Frequency of killings in Hutch-Kinahan feud ‘surprised’ gardaí

Fourteen murders are suspected to be linked to the feud in under two and a half years

 Assistant Commissioner Pat Leahy speaks to the media at the Department of Justice following the conviction of Eamon Cumberton for the murder of Michael Barr at the Sunset House pub. Photograph: Gareth Chaney Collins

Assistant Commissioner Pat Leahy speaks to the media at the Department of Justice following the conviction of Eamon Cumberton for the murder of Michael Barr at the Sunset House pub. Photograph: Gareth Chaney Collins

 

The frequency of the killings in the Kinahan-Hutch feud since the violence began in late 2015 has “surprised” gardaí, Assistant Commissioner Pat Leahy has said.

Fourteen people have been killed in attacks linked to the feud in less than 2½ years, including nine over a seven-month period in 2016.

“We have seen the level of violence many times, over many years. It was the frequency of events that really caught everybody; communities, the guards, and everybody was a little bit surprised, ” said Mr Leahy, who is in charge of policing in the Dublin region.

He was speaking after Eamonn Cumberton, of Mountjoy Street, Dublin 7, was jailed for life by the non-jury Special Criminal Court for the murder of Michael Barr at the Sunset House pub in Dublin. It is the first successful conviction over a murder linked to the feud.

Mr Leahy said there was “no satisfaction” in the news for the gardaí and that the verdict was “the end of a professional process, part of a process that is going to go on and on”.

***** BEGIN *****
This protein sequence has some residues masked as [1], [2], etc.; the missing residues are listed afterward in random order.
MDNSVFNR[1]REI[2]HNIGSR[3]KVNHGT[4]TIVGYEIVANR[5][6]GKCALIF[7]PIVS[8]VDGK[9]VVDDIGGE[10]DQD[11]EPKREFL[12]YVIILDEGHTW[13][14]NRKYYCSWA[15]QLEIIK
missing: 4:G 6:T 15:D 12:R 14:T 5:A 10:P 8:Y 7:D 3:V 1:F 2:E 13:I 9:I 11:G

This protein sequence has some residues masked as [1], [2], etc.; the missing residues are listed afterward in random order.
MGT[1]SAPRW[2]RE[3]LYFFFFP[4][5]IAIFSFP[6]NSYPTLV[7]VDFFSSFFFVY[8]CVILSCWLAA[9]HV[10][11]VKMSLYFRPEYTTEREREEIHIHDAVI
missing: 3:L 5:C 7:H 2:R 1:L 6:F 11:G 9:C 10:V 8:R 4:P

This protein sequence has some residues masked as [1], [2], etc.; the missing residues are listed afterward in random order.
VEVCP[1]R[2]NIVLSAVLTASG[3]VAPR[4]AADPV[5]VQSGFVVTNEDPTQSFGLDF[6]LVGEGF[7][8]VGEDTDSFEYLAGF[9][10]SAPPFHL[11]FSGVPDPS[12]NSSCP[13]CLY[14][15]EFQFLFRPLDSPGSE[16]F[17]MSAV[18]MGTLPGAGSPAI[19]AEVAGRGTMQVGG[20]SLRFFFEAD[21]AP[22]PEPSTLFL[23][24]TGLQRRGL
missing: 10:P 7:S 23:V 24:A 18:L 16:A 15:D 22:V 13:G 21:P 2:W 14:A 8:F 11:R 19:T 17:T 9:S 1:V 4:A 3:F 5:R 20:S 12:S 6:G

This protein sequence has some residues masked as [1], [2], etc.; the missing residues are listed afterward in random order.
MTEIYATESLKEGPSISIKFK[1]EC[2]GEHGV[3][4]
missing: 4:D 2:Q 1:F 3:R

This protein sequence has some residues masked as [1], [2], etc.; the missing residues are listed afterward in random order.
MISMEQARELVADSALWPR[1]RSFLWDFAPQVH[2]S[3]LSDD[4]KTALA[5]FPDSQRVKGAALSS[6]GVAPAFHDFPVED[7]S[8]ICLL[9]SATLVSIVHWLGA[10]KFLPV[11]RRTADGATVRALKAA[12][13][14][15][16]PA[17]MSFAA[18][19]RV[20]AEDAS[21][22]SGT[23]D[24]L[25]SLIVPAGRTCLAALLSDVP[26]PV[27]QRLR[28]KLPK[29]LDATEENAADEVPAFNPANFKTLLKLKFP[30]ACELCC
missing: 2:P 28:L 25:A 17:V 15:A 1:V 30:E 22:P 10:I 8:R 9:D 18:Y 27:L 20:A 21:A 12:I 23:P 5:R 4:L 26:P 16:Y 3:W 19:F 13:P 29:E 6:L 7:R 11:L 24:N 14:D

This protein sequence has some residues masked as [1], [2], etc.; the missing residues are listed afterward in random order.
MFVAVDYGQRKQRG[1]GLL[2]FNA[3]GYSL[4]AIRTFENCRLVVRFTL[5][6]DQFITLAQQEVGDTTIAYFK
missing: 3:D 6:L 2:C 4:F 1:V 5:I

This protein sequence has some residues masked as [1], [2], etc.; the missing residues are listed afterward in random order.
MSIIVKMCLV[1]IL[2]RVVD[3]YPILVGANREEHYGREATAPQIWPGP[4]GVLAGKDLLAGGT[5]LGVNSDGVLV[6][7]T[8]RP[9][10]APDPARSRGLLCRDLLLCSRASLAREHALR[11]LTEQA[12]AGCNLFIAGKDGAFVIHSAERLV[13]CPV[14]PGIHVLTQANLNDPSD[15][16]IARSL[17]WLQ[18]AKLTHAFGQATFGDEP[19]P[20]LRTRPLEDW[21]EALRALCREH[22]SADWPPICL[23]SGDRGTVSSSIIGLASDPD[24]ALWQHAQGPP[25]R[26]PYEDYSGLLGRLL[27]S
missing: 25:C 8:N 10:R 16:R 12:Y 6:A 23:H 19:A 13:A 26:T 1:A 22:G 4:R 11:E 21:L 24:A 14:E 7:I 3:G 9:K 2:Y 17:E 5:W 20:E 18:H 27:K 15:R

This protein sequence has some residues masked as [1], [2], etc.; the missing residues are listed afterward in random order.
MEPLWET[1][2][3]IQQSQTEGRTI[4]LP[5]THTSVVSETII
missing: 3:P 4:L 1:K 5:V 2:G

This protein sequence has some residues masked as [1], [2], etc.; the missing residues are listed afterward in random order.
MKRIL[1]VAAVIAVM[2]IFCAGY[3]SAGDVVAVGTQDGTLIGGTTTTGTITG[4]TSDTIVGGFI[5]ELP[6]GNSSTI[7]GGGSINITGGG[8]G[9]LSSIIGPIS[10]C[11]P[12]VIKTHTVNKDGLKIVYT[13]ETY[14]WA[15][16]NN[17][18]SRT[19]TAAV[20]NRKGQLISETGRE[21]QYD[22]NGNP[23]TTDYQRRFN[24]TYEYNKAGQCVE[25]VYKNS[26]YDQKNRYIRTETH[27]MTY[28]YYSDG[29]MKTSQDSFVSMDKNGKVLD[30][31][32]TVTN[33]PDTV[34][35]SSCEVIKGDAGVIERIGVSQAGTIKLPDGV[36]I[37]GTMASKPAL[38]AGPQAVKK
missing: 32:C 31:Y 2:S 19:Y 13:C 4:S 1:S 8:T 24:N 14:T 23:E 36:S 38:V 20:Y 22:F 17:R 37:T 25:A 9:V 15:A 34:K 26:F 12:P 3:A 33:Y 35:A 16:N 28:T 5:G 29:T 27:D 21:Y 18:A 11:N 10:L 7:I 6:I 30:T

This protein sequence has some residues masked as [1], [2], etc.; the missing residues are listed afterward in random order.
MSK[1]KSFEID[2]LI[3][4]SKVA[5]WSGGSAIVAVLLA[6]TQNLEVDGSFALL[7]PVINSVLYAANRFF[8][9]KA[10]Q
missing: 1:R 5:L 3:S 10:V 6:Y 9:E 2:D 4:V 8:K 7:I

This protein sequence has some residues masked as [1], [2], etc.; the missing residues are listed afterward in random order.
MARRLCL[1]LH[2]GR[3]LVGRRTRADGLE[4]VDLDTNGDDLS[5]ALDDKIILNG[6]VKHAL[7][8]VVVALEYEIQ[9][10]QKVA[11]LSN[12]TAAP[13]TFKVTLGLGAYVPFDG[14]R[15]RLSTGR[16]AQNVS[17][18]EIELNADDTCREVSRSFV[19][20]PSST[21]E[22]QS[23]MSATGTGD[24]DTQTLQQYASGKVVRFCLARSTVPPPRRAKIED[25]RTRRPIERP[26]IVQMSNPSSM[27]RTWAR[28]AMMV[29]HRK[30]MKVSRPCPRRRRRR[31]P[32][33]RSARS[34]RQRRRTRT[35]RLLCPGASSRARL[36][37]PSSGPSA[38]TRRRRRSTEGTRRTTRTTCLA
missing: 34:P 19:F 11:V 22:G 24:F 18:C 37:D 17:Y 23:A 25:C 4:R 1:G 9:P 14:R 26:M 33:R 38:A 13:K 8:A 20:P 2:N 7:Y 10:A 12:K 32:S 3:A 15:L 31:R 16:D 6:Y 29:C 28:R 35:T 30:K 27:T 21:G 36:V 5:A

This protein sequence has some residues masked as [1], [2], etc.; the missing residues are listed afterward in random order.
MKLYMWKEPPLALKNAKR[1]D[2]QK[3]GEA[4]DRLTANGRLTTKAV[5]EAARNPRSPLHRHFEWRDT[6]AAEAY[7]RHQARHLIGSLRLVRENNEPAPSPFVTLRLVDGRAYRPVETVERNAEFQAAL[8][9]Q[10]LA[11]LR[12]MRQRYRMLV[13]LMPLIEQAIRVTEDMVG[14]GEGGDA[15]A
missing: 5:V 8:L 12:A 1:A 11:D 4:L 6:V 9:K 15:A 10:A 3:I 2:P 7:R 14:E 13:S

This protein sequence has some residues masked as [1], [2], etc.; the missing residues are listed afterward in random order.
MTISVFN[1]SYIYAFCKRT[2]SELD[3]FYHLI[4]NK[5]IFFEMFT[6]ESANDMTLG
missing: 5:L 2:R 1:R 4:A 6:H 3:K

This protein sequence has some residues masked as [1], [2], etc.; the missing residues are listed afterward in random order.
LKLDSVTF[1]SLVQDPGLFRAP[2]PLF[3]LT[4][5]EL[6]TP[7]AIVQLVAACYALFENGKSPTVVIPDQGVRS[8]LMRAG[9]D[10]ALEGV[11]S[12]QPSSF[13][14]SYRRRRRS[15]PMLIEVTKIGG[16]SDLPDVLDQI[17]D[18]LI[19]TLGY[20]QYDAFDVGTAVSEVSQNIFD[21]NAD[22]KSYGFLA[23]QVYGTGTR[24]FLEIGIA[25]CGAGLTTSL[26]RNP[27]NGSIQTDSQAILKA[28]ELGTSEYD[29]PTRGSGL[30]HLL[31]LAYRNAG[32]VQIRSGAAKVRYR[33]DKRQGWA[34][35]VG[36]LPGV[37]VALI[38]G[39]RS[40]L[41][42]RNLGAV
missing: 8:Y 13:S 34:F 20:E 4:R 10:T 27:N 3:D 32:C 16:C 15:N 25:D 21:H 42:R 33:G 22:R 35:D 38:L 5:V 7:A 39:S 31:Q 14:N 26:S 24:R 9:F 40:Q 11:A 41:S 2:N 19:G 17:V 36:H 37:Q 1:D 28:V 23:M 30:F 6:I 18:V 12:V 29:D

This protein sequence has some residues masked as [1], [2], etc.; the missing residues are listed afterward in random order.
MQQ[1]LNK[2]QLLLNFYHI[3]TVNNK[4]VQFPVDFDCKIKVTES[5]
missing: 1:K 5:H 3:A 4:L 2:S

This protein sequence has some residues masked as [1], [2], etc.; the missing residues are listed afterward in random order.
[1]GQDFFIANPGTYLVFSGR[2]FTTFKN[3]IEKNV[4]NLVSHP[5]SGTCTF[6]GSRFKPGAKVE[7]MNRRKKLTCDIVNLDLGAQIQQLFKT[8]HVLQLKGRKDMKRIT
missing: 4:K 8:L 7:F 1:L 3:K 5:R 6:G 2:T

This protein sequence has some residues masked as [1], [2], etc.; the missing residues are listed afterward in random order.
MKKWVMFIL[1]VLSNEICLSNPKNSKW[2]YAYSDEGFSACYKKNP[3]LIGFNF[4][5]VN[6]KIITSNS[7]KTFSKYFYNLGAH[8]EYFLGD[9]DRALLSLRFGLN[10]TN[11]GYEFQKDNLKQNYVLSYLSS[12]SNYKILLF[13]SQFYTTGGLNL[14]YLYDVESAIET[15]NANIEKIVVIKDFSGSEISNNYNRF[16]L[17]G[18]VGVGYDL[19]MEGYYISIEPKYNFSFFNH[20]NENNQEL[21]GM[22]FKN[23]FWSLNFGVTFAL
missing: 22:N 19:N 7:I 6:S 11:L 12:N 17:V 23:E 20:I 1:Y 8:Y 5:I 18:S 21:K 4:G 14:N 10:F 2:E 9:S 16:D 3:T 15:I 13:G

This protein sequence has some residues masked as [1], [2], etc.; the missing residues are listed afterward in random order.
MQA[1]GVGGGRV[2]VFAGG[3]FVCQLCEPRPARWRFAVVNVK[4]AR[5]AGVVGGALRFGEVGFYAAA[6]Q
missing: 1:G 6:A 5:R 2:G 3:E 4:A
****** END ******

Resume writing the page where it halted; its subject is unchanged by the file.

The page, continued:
“We have a lot of live investigations ongoing at the moment in relation to several incidents that have taken place across the city, we expect to be before the courts again in the very near future,” Mr Leahy said.

Key Players

He added that individuals set to be charged for crimes relating to the feud were “not mere foot soldiers” in the organisations and several were “key players”.

The Kinahan’s crime syndicate was “possibly global” in terms of the reach and extent of their overall operation, which posed an additional challenge to gardaí, Mr Leahy added.

“There has always been an international dimension to certain types of crime; I suppose in this particular context it is really international.”

Mr Leahy said gardaí would not shy away from bringing the men at the centre of the crime gang to justice. “We expect over the long haul that will happen . . . we will dismantle this organisation.”

He said there had been a “considerable realignment” of resources put towards tackling the feud, and the operation was working on a local, national and international level.

However, while specialised crime units have been deployed in operations targeting the criminal gangs, the number of gardaí stationed in Store Street Garda station, which serves the north inner city, is still well below pre-recession levels.

Between 2010 and the outbreak of the feud in late 2015, the number of gardaí working in Store Street declined from 303 to 246. Since then, the number of gardaí in the station has increased to 253, according to the latest figures from the Department of Justice, obtained through a parliamentary question from Sinn Féin president-elect Mary Lou McDonald.